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Ayn Rand wrote "Modern collectivists... see society as a super-organism, as some supernatural entity apart from and superior to the sum of its individual members." Those who support freedom are often told that, if they live in society, they agreed to a "social contract" and, so, they should just stop complaining about the government. The government never asks for your consent to this social contract - it is implicit just by existing. You can't "take it or leave it." Just as the children of slaves became the property of the master, so too does the government claim ownership of you just by being born. (Lysander Spooner wrote a wonderful essay called No Treason: The Constitution of No Authority on the subject.) What are the logical and moral issues with social contract theory?


I've often been engaged in arguments with statists when in frustration they tell me that according to the "social contract" I've actually agreed to everything the state does because I continue to live within the boundaries of the state, and that I am free to leave at any time so I should shut up and just stop complaining. Usually people that say this sort of thing are open minded liberals who believe that everyone has a right to be heard and everyone's opinion is valid.

The first thing we need to do is identify exactly what the social contract is. What are its terms? How is it defined? ...Not only will statists refuse to define it for you, but they will interpret you asking them to define it as an act of aggression or anti-social in some way.

First of all the social contract applies to geographical areas, since people tell you that if you don't like it you can leave the geographical area in which it is in force. Second, the social contract is unilateral, one party can initiate this form of contract with any other party, or every other party within the geographical area. Third, consent to this contract is implied. The other party in a social contract need not give explicit consent or sign their name to any document. In fact, no document exists. Consent is implied by remaining within the geographical bounds of the contract, and the terms of the contract can change at any time without notice. And of course the last point is that the terms of the social contract will be enforced with violence, and this violence is completely at the discretion of the initiating party...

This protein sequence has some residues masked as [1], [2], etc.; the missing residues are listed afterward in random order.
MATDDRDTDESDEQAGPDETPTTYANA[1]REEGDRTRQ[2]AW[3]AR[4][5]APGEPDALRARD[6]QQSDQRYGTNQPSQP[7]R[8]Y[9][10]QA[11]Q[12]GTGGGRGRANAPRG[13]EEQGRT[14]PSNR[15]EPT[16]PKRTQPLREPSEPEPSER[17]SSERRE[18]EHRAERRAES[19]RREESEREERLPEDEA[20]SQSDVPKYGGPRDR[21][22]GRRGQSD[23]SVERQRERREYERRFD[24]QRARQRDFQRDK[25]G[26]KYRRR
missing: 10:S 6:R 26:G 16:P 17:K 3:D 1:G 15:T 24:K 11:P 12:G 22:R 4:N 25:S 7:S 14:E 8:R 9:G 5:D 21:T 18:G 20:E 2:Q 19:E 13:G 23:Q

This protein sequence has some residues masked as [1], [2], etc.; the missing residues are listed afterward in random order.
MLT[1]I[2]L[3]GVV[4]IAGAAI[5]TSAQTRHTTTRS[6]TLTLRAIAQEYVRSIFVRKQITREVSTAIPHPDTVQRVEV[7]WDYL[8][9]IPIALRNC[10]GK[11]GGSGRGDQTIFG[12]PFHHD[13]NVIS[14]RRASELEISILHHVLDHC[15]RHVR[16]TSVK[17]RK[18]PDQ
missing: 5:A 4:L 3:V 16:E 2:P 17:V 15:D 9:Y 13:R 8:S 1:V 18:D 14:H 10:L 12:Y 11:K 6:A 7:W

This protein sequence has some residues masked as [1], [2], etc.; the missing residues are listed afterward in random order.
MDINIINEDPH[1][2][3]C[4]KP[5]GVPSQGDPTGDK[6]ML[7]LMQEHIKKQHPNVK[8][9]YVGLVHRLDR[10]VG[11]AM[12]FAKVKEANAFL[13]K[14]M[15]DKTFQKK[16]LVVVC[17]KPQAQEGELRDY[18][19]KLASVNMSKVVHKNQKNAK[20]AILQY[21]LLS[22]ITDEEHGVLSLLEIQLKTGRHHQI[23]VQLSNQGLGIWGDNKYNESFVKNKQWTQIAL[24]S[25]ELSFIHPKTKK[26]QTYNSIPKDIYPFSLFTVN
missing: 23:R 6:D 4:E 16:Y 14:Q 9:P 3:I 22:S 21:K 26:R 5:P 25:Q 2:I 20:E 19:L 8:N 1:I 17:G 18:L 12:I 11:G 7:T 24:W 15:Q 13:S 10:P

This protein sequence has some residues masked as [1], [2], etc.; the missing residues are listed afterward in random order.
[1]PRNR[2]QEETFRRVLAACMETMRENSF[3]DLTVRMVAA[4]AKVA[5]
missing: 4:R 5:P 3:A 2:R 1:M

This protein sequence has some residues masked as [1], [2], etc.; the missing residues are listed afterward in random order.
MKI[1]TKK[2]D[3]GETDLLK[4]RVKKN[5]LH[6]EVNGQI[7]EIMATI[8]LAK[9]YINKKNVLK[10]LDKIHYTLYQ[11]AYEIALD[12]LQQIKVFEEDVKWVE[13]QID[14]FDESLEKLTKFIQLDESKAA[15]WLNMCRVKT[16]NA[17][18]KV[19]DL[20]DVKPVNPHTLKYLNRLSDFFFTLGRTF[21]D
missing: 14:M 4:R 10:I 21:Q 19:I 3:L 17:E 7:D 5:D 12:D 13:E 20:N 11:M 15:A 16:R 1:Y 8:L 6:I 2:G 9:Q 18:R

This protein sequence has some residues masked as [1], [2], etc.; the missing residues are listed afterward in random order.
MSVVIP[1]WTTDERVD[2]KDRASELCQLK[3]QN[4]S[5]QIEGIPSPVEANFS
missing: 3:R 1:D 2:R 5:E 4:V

People that promote the concept of the social contract would probably agree that it is morally good. If they didn't think so, why would they be arguing in favor of it?

If something is morally good, then anyone, whether they are part of the state or not, should be able to do it. How could you argue against this? If it is morally good to give to charity, then I can do it, you can do it and the state can do it, and all of us would be engaging in righteous behavior. So then if the state is morally good, the basis of it's power must be morally good, the social contract must be morally good and therefore anyone must be able to make social contracts with anyone else. I must be able to make a social contract with you, you can make one with me, my neighbor can make one with my other neighbor and all of us can make one with the state.

...the state must be an evil and self-contradictory institution, and it must be so according to its own premise. If you claim that the state can tax me and that based on the social contract I've agreed to this tax by not moving away, and that this is a morally good situation, then you must agree that based on the social contract I can tax the state for an equal or even greater amount than they can tax me, and that unless the state moves away they have agreed to this tax and I can enforce this tax with violence and that must also be a morally good situation.

The "social contract" is an empty concept


Original posting by Braincrave Second Life staff on Sep 21, 2010 at http://www.braincrave.com/viewblog.php?id=331

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